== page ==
Discussion followed about the ordinance language, whether it was intended for commercial practices, and the "fuzziness" surrounding some articles.

At the crux of the discussion, Article 3, Section 2, states approval by the Planning Board is required for "new nonresidential use."

"What the hell does that mean?" board member Marshall asked.

"Though not explicit," Marshall said, "I believe this ordinance was written to apply to commercial developments."

He went on to say that after researching other towns with similar boilerplate ordinances where examples were given for new nonresidential use, "they are all commercial."

Cemeteries, gravel pits and golf courses were examples of "new non-residential" development, he said.

One of the action items from the November Planning Board meeting was for Temple to find a qualified sound engineer to conduct a decibel test at the property boundary and present the proposal to Smith and his attorney. As written in the ordinance, the applicant would pay for any fees involved.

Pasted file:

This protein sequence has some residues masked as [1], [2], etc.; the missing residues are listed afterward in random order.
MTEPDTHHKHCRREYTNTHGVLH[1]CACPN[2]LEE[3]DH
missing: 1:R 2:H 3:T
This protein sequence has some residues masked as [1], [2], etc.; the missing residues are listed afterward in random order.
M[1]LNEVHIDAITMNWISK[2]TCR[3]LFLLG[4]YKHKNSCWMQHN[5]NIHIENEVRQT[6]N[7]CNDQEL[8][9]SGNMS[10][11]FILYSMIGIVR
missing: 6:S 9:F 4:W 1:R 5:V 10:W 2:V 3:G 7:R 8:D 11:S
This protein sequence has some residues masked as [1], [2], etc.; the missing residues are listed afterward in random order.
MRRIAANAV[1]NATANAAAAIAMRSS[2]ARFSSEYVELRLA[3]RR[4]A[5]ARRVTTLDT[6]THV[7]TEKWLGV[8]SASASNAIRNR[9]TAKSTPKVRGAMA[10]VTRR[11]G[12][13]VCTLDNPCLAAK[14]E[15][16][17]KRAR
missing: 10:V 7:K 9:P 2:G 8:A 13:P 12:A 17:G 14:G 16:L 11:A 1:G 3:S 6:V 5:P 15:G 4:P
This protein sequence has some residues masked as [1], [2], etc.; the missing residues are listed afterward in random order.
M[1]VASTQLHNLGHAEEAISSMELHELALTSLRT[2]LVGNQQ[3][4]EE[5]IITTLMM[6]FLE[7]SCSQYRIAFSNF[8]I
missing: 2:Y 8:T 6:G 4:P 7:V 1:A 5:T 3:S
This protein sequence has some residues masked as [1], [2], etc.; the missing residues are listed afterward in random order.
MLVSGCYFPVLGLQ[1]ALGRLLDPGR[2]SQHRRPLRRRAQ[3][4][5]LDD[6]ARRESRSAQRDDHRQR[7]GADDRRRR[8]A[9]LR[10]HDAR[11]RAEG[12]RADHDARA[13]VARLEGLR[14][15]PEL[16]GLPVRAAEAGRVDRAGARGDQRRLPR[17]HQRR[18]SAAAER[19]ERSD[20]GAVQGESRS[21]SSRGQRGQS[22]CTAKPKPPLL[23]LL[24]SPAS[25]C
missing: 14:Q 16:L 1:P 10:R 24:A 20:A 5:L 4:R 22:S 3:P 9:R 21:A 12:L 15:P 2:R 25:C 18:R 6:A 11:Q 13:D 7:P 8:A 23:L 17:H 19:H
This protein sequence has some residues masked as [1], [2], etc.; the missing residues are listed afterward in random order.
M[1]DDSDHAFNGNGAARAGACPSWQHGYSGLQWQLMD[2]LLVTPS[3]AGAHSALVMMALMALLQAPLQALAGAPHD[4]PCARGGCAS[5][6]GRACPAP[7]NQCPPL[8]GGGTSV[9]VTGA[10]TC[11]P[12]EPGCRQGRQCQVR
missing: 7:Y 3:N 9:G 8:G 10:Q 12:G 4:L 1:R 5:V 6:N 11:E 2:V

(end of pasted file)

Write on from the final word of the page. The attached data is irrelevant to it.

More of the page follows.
Because of an oversight, Kassen said, Smith and his attorney did not have an opportunity to talk about the sound engineer proposal and were "seeing it for the first time tonight."

"They are not in a position to make a decision about the engineer's proposal," Kassen said.

Board member Kathy Roberts said that while she appreciated the opportunity to see during the site visit what actually was going on, having another professional insight would be helpful, referring to legal counsel.

Kassen said, "Another responsibility we have is to the town. The town needs to protect itself because if we pass on this … it increases the likelihood of legal action. If an abutter decides to take legal action, they might feel it necessary to take legal action against the town."

Board member John Twomey agreed, saying in the long run it would take more time, but  it would be much fairer "to the town, to Mr. Smith and to all the abutters involved."

Attorney Peter W. Drum, representing Smith, said, "It is a minimal impact development. I don't think the Site Plan Review Ordinance applies; that would be the first grounds for our appeal."